> I have a client that wants it to stop, and I need to know where in Fedora
> Core 6 that is setup so case I can make the change for them.
>
> Their FC6 system is setup so the accounts go to /sbin/nologin so they
> don't have to change their password for email. But no one has shell
> access, and a few need it, thus creating the need for passwords to change.
>
> TIA

After retiring from the Army, I could not believe the password situation at the school where I
started working as a computer applications teacher. I found that many of the teachers were using
their spouses and kids names as passwords. Or just as bad,coaches who rotated their
passwords between baseball, football, and basketball. Needless to say on more than one
occasion we caught a student logged in on a teacher's computer.

When I convinced the technology coordinator to have them start to use strong passwords, we
discovered that most started writing them on sticky notes and attaching them to the bottom of
their keyboard, and more than one, right on the side of the monitor. Their excuse was always that
they were afraid they would forget that complicated password, especially over a long holiday
break or summer vacation. And, we of course caught students stealing the teachers passwords
and using them, again.

We finally started giving classes on how to make very complicated passwords that are actually
very easy to remember. For instance, take a significant name that only you know and will never
forget and a significant year associated with that name. Spell the name backwards, mix in the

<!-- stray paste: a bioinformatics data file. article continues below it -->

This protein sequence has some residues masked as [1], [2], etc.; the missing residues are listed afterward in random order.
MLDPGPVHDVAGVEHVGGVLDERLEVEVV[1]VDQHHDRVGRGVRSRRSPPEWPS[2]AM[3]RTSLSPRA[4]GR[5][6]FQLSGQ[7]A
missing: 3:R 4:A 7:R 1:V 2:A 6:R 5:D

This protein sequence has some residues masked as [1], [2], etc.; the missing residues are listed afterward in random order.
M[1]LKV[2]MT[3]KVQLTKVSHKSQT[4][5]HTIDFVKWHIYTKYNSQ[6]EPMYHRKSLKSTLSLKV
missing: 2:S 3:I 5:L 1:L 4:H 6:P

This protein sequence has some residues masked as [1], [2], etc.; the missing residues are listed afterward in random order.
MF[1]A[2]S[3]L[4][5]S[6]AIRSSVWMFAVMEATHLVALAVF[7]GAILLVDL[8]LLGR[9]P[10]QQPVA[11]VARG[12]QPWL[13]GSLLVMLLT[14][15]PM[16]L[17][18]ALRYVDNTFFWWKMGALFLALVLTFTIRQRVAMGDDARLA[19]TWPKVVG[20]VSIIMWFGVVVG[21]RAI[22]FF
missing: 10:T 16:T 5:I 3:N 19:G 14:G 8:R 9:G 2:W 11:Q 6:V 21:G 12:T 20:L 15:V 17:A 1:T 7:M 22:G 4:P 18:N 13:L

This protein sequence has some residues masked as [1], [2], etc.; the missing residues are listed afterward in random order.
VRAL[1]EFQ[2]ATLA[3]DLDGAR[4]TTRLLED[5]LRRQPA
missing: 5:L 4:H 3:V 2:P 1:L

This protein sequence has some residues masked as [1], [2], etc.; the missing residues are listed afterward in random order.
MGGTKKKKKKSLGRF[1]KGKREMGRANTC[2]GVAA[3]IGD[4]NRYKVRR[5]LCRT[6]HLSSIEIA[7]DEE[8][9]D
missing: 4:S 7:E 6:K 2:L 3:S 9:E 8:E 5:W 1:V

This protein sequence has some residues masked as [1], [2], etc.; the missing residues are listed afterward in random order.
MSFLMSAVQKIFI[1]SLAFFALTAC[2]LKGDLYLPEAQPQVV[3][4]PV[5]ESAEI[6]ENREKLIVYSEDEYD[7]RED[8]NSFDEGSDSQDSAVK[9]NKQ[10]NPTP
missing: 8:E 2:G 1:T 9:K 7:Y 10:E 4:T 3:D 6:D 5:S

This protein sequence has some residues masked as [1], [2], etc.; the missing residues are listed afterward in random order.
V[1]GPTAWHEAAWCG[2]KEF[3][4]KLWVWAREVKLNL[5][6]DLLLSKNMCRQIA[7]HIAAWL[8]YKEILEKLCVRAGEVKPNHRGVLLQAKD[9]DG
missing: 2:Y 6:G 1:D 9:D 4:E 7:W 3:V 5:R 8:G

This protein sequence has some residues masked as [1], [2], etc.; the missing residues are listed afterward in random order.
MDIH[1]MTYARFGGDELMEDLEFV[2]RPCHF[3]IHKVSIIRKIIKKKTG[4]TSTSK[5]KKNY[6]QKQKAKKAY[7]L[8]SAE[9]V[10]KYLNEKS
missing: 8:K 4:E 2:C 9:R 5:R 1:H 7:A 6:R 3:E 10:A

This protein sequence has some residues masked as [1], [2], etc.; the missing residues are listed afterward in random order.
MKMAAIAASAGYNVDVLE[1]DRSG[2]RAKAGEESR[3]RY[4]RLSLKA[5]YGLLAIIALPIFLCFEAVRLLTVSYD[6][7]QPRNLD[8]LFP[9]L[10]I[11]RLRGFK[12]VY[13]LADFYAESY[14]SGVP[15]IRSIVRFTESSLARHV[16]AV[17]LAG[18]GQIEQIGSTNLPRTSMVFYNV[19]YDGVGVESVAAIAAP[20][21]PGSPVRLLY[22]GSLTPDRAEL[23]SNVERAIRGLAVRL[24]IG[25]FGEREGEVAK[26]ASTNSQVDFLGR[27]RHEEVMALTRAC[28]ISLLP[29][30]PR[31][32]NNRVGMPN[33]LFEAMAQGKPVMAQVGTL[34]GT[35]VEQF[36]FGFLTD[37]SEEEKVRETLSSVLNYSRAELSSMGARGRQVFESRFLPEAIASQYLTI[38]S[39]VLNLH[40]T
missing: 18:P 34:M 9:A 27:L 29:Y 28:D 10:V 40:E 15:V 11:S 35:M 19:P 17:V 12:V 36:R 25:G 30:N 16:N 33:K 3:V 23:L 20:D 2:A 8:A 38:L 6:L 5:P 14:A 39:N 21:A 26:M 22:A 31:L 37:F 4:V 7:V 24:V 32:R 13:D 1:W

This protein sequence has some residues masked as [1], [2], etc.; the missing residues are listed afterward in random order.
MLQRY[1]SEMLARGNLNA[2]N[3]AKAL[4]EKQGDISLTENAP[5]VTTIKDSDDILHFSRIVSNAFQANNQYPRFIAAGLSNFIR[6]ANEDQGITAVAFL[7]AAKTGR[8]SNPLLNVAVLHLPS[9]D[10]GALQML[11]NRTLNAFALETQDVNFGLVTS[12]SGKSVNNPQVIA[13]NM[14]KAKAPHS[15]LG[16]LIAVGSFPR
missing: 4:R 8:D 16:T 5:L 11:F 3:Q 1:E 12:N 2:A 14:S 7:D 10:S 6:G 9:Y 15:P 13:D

year as every other letter, and add some punctuation to finish it out. For example my son's first
pet dog was named Boomer and we got him in 1989. Absolutely no one where I work knows
about the dog. That info could easily be turned into this password: r1e9m8o9o!B This makes for a
nice complicated password that can easily be remembered without writing it down. After just a
few slow logins most teachers quickly remember the sequence and can bang it out in just a
couple of seconds.

Of course we do have to remind them periodically and check to make sure they are following the
new guidelines as well as teach any new teachers that are hired.



Daniel A. Rachels, Sr.
drachels@adelphia.net

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Old 08-23-2008, 04:15 PM
wonderer
 
Default Cycling Passwords

Hy,


Once a good password is found, why change it?
Because every password can be "suggested" (Bruteforce). If you cange a
password continously it is much harder to bruteforce it in a manner of time.
I know there are a lot of consultants who say you must, but everywhere
I've been that requires people to change passwords, I see they have
written them on sticky notes and then put them on their monitor, or
bookshelf or whereever. I also see the frustration level raise
everytime they are trying to get into a system with a customer on the
phone, and they have to tell them to wait for their session as they
change their password...
On the one hand there is the technical problem of changing the password.
On the other hand you have the social problem that people are dumb
(sorry, it is so techincaly spoken).
If you want better technical barriers to get in a system like SmartCards
or USB Tokens then there was the problem that people losse them or other
"social problems arround technical".



Okay, I do have a reason for asking this: 1. convince me I'm wrong,
and 2. I have a client that wants it to stop, and I need to know where
in Fedora Core 6 that is setup so case I can make the change for them.
If you Client wants that then I would hardly suggest that he will sign a
paper where ALL responsibilitys in case of an emergancy was fully on HIS
side and that HE decides that to be changed.


I think it would be better to make a short (1-2h) briefing over password
security and make ALL employees cut of this sticky notes stuff.



best regards
Henrik


P.S.: I thought since Virus-Scanners and SPAM-Attacks these days this
very old discussions was over. I have to change my mind.